Treatment for Testicular Cancer

Treatment for testicular cancer depends on the stage of the disease. Surgery to remove the testicle is sometimes combined with radiation and/or chemotherapy. Some men with testicular cancer choose to store frozen sperm in a sperm bank before undergoing treatment to ensure fertility.

Testicular Cancer Surgery

Radical inguinal orchiectomy is the surgical removal of the testicle and the spermatic cord through an incision in the groin. Surgery is performed under general or regional anesthesia and takes approximately 1 hour. Most men remain in the hospital overnight.

If CT scan indicates that testicular cancer has metastasized to the lymph nodes, retroperitoneal lymph node dissection is often performed. All of the lymph nodes connected to the affected testicle are removed in this procedure.

Retroperitoneal lymph node dissection is performed under general anesthesia, requires a large incision, and usually takes 4 to 6 hours. The procedure may be done at a later date.

Complications associated with surgery include the following:

  • Adverse reaction to anesthesia
  • Bowel obstruction and inactivity
  • Damage to surrounding organs, blood vessels, and nerves
  • Infection
  • Infertility (caused by nerve damage that results in retrograde ejaculation)
  • Lymph-filled cyst (lymphocele)

Following surgery, men are usually encouraged to get up as soon as possible. Pain at the incision site and numbness in the area surrounding the incision are common, and pain relievers are often prescribed. Driving and heavy lifting should be avoided for a several weeks.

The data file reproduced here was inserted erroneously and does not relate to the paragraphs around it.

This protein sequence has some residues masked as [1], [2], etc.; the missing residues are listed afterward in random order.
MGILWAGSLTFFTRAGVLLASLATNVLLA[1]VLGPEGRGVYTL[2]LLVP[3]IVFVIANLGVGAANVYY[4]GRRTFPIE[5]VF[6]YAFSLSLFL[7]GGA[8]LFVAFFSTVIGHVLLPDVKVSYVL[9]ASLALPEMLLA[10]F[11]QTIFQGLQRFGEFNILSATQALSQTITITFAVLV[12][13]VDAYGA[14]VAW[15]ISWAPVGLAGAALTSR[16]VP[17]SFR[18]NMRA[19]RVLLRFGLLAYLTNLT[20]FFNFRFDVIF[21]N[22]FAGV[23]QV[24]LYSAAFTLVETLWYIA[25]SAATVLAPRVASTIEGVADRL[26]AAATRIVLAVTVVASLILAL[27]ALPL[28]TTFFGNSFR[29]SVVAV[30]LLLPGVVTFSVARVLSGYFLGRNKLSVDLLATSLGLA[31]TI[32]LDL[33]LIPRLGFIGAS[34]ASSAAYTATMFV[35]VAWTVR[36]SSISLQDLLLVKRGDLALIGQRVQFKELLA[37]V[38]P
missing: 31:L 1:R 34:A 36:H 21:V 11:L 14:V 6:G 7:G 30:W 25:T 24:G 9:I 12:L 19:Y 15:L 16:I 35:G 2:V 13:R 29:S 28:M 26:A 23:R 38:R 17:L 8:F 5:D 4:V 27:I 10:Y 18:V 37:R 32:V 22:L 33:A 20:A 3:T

Men who have had an orchiectomy may choose to have a testicular prosthesis surgically implanted into the scrotum. The prosthesis is filled with saline and is made to look and feel natural.

Radiation to Treat Testicular Cancer

Radiation uses high energy x-rays to destroy cancer cells. In testicular seminoma, external beam radiation (from a machine outside of the body) is primarily used after orchiectomy (called adjuvant therapy) to destroy cancer cells that have spread (metastasized) to lymph nodes.

Testicular seminoma typically requires a lower dose of radiation than other types of cancer. During treatment, a shield is placed over the remaining testicle to preserve fertility.

Side effects of radiation include the following:

  • Diarrhea
  • Fatigue
  • Nausea
  • Skin irritation that resembles sunburn

Chemotherapy to Treat Testicular Cancer

Chemotherapy is a systemic cancer treatment (i.e., circulates throughout the body via the bloodstream) that uses toxic drugs to destroy cancer cells. In testicular cancer cases, it is used to destroy cancer cells that remain after surgery. Chemotherapy may be administered intravenously (IV), taken in pill form, or injected into muscle.

Drugs used alone or in combination to treat testicular cancer include the following:

  • Cisplatin (Platinol)
  • Vinblastine (Velban)
  • Bleomycin (Blenoxane)
  • Cyclophosphamide (Neosar)
  • Etoposide (Etopophos)
  • Ifosfamide (Ifex)

Side effects of chemotherapy are often severe and include gastrointestinal disturbances, low blood count, skin disorders, and neurological disorders.

Testicular Cancer Prognosis

Prognosis for testicular cancer depends on the stage of the disease at diagnosis. More than 95 percent of cases are treated successfully.

Testicular Cancer Prevention

Testicular cancer cannot be prevented.

Publication Review By: Stanley J. Swierzewski, III, M.D.

Published: 14 Jun 1998

Last Modified: 06 Oct 2015